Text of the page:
Alaska Harpoon Rest:
Supported by Bears, Whales, and Chains
Object Analysis and Report for Anthropology of Museums
by Enika Selby
This Iñupiaq (also called Eskimo or Inuit) harpoon rest (Museum Object Number: NA4796) came to the Penn Museum from Sledge Island, Alaska, a tiny island off the Western coast. It is hand carved from walrus ivory, with effigies of two polar bears and two whales. The item was collected during the Wanamaker Expedition to the Artic, Seward Peninsula and Siberia, and sold to the Museum by William Blair Van Valin.
This collection was discovered in 1912 by one of Van Valin’s Iñupiaq students, Johnnie Tumichuk, who exposed a cave holding the entire whaling outfit. Local people identified the outfit as spiritually powerful items belonging to a shaman who had disappeared. Van Valin recognized it as a rare and valuable collection of exotic artifacts. The sale to the Museum was brokered by E.W. Hawkes, who hoped to gain a fellowship for graduate study at Penn.
My initial questions focused on the materials used to make this item, the Indigenous meanings behind the symbols and construction, and the general use. What type of wood, animal parts, unidentified materials, and ivory were used to create this object? What do the bears and whales mean and how do they relate to weaponry? How was this object used with a harpoon to effectively hunt?
A closer look reveals intricate details. The torsos of the bears are carved from two pieces of ivory, with carvings of whales on the outside of each half. Sandwiched between the halves is a flat, hard, porous, material, drilled through by wooden pegs that secure the halves together. The most interesting features are the chain links that hang from the figures. Not a single link shows discontinuity, which indicates that they were all carved out of a single piece of ivory. Additionally, the last link on each side has the tail end of what seems to be a whale. Thus, the entire hunting apparatus is surrounded by animals, suggesting the physical and spiritual importance of these creatures .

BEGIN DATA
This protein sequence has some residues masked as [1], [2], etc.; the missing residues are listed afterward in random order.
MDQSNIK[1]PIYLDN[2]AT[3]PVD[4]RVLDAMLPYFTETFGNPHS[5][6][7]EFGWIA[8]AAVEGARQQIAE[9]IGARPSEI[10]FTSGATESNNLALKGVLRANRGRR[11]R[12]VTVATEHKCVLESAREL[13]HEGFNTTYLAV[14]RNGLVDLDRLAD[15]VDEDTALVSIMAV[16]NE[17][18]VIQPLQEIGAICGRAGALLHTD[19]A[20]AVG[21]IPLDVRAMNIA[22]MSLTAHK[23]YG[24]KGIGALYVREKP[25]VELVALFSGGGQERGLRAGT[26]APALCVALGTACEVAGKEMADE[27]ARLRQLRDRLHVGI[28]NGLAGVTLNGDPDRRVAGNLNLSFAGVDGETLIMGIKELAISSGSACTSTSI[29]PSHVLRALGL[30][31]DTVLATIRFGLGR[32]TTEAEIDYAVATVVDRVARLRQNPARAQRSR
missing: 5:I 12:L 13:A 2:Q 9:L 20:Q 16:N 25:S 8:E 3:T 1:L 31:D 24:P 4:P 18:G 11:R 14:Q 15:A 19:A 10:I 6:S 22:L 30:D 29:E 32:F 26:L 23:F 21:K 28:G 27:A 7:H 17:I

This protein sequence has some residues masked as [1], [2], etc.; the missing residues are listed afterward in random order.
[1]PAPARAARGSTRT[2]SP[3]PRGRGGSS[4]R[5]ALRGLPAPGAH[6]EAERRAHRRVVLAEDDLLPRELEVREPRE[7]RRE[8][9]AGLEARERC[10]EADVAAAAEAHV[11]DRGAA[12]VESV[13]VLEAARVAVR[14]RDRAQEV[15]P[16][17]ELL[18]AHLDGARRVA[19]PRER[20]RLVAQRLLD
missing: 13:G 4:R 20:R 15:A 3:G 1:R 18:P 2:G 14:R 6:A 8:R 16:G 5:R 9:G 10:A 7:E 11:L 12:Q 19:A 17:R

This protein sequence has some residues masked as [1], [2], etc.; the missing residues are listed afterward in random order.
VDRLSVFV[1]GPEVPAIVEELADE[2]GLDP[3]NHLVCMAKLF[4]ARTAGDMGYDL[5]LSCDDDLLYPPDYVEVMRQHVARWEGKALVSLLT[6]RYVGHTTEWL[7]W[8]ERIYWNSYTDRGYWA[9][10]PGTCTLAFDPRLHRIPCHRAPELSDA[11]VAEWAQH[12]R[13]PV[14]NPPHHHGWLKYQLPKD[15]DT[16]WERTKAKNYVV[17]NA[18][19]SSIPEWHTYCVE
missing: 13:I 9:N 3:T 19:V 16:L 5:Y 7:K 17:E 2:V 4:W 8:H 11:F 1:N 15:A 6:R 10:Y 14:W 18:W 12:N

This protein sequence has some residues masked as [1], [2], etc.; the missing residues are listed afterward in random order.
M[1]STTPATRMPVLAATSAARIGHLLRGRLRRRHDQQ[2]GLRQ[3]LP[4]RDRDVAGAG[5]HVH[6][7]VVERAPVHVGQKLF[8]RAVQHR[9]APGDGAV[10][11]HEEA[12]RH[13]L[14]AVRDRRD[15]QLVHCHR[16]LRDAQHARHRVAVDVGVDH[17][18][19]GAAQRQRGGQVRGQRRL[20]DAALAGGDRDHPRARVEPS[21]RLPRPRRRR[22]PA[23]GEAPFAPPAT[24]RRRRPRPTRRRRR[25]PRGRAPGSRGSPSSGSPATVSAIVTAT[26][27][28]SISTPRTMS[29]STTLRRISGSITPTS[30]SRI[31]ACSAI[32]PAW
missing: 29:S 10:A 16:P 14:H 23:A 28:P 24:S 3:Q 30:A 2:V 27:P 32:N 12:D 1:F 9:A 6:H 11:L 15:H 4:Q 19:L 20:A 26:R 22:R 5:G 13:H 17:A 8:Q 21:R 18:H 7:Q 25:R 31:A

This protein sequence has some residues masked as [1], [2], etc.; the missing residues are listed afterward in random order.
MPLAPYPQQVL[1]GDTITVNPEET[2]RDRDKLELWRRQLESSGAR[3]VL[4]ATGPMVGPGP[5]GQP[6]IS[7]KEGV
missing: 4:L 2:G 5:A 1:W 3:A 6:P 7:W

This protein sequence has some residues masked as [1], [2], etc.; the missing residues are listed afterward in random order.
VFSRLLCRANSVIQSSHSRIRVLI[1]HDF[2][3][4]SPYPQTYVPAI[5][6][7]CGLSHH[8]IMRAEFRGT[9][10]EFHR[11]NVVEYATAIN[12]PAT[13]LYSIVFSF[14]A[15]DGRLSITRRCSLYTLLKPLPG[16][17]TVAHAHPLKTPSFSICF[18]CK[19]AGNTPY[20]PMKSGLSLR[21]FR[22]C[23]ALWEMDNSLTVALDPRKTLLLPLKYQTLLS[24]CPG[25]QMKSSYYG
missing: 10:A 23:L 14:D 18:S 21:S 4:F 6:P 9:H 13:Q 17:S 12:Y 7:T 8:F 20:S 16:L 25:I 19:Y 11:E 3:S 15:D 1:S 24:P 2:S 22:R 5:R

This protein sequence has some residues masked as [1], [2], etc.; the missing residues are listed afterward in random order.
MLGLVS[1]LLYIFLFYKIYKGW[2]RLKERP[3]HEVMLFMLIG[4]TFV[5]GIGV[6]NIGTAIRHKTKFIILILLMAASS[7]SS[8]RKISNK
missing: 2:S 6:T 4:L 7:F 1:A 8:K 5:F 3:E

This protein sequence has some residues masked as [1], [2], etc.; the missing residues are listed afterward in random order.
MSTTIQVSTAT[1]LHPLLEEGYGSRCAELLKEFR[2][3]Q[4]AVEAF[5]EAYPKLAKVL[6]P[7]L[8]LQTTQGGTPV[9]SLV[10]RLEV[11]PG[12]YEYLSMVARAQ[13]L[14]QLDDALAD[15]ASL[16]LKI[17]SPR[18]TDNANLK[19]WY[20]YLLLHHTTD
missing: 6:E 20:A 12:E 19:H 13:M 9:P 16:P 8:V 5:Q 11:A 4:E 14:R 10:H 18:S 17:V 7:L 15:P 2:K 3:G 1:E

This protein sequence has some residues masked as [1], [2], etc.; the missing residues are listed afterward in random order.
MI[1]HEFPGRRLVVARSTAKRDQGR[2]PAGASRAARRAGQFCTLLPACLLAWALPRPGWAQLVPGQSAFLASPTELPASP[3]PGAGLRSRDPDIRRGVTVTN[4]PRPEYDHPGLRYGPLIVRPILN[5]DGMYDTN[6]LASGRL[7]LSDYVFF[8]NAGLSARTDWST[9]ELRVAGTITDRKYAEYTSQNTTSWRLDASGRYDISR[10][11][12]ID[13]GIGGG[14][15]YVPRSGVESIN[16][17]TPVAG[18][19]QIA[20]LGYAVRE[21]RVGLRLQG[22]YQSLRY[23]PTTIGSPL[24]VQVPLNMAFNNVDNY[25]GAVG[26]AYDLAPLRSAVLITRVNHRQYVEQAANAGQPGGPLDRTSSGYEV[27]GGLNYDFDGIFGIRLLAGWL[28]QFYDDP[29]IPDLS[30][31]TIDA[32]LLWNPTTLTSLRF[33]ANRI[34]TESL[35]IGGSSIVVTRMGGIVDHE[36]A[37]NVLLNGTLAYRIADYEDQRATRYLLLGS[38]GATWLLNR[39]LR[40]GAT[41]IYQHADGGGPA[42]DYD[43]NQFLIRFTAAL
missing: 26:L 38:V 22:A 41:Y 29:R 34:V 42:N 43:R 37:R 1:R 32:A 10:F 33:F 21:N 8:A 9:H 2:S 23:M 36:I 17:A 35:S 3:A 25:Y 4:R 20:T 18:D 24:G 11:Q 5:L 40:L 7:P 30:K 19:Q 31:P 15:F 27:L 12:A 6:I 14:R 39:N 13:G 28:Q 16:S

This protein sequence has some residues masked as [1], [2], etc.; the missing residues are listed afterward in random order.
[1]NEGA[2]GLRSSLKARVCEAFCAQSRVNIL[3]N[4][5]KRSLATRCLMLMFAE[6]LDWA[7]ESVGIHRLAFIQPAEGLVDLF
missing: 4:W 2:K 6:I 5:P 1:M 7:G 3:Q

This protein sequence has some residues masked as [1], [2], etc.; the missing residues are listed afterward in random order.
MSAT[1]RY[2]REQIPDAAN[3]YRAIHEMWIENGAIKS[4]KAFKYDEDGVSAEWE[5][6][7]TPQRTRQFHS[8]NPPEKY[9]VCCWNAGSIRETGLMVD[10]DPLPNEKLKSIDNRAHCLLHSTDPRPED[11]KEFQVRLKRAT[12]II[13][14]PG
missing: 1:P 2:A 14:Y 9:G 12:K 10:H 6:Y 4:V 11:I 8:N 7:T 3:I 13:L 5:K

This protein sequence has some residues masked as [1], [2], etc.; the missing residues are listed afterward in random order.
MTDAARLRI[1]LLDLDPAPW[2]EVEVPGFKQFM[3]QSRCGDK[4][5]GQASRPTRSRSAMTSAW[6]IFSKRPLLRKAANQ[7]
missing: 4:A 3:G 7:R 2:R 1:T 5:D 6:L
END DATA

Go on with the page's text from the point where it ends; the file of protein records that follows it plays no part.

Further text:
Basic research reveals the answers to some of these questions. A harpoon rest is attached to the kayak or umiak (on the front or sides of the boat) and used to hold the base of the harpoon in place after the spear was thrust into the whale. Literature on other “Eskimo” harpoon rests mentions that most were made of walrus tusk with holes to lace sinew through, which would eventually be tied and secured to the boat. The Penn Museum’s rest has these features, but also has chain links underneath the body of the harpoon rest. Perhaps the chains secure the rest to the bow of the boat, or assist in holding the rest steady while balancing a harpoon that has already speared a whale.
Beautiful Objects for the Hunt
Historically, the preparation of whaling tools took place within a dwelling known as a kargi. This was the central location of the hunting operation and was assigned to a whaling captain, or umialik. This place was used for social gathering and dancing, and also used for the making and mending of spiritual equipment and weapons. Aesthetics are crucial to whaling rituals, because it is believed that whales are attracted to beautiful things, and can be coaxed towards the hunters. Thus, whaling equipment must be in pristine condition. Special items were created to aid in the hunt, so these chains have both practical and spiritual dimensions. Whale emblems are believed to be imbued with magical qualities that can encourage the whales to reveal themselves to hunters.
Several of the harpoon rests from Sledge Island have chain links, but most harpoon racks from the region lack this feature. Perhaps whaling kits belonging to shamans were more closely associated with the spiritual realm, and therefore displayed extra charms. These links rattle, and the sound is believed to attract animals. Chain link charms and whale carvings were also carried in the umiak for success and luck. Thus, the harpoon rest bridges physical and sacred realms, as both a hunting tool and a spiritual symbol.